From sidewalk repairs to snow plowing, road improvements to traffic monitoring, minimizing congestion to maximizing transit use, the
Bellevue Transportation Department is at your service.
Our staff of over 150 (as of December 2022) are committed to providing a safe and balanced transportation system that offers a variety of travel options – walking, biking, transit and driving.
It's a big job in Bellevue, which has more than 200 signalized intersections, 350 miles of sidewalks, 165 miles of bicycle facilities, 1,100 lane miles of roadway, 3,500 city-owned street lights and 17,000 street signs. The department carries out its work in three broad organizational categories:
PlannersPlanners work to establish a vision for the city's transportation system, prepare policy recommendations and help carry them out. They use computer models to forecast future travel demand and engage the public to create specific projects that will maintain and improve the long-range health of the transportation system. Working closely with financial staff, they produce medium- and long-range financial plans, prioritize projects and create detailed budgets for the improvements. (Planning web page)
Capital Program Services staffThese workers turn plans into reality. They include engineers and project managers who design projects, coordinate construction with private contractors and other city departments, and connect with the public through extensive outreach efforts. Project inspectors make sure construction meets city and state requirements. (Projects web page)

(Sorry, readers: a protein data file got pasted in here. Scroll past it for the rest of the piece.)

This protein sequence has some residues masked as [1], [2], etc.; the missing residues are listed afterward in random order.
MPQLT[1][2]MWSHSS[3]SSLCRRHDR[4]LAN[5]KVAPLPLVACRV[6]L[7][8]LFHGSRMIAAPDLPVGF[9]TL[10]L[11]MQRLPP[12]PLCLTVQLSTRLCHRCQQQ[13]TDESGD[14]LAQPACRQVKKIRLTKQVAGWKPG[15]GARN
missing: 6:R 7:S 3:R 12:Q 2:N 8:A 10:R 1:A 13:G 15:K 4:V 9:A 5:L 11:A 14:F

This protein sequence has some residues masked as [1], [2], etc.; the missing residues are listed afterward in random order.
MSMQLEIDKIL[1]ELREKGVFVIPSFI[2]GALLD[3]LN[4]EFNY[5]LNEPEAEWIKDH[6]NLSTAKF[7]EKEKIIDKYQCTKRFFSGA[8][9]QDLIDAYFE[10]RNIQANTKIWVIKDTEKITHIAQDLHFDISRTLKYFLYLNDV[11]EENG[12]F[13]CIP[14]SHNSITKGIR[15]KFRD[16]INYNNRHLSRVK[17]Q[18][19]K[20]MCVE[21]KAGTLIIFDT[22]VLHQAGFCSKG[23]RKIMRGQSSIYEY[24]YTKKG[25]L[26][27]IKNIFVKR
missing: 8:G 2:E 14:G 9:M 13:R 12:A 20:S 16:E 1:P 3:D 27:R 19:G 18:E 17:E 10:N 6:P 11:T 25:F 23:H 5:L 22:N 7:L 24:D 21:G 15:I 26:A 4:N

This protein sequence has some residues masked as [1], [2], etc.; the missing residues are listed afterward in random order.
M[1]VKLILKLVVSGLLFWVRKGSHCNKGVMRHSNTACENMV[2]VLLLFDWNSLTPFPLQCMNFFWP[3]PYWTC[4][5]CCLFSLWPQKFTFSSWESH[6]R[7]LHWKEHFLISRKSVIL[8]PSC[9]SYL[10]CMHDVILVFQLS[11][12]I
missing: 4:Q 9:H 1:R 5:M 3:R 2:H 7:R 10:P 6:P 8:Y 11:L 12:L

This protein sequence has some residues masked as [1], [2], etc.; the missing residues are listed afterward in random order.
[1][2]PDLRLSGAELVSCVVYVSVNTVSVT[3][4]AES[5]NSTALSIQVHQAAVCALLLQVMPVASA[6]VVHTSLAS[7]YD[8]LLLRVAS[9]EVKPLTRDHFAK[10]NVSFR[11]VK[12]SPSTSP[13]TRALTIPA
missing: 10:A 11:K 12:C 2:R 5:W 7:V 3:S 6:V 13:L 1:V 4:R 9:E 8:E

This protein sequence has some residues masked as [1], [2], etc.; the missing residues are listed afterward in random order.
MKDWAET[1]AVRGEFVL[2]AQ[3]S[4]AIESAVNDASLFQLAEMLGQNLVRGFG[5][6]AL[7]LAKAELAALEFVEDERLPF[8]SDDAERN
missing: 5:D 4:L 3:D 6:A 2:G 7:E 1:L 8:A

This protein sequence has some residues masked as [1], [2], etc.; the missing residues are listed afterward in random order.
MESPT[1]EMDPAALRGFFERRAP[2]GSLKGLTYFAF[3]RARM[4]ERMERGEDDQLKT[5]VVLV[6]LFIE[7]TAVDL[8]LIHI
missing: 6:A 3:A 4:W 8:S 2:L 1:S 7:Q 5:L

Mobility Management groupThese staff are responsible for the safe operation and maintenance of the transportation system, The group consists of signal technicians, street maintenance workers, plan reviewers, traffic engineers, staff focused on neighborhood traffic safety issues, and staff who issue permits and oversee work in the city right-of-way. (Safety and Maintenance web page)
We also have our eyes and ears on regional initiatives that impact Bellevue, such as the East Link light rail project, King County Metro bus service and work by the state Department of Transportation on the three major highways that run through the city.
Our work is guided by the City Council based on recommendations from staff and the council-appointed Transportation Commission.
The Transportation Department also works to comply with accessibility requirements under Title VI of the Civil Rights Act of 1964.
Staff contact information is listed on most department web pages. If you want to comment on or make suggestions about the Transportation Department web pages, please contact Gillian Hagstrom, public information officer, at email@example.com.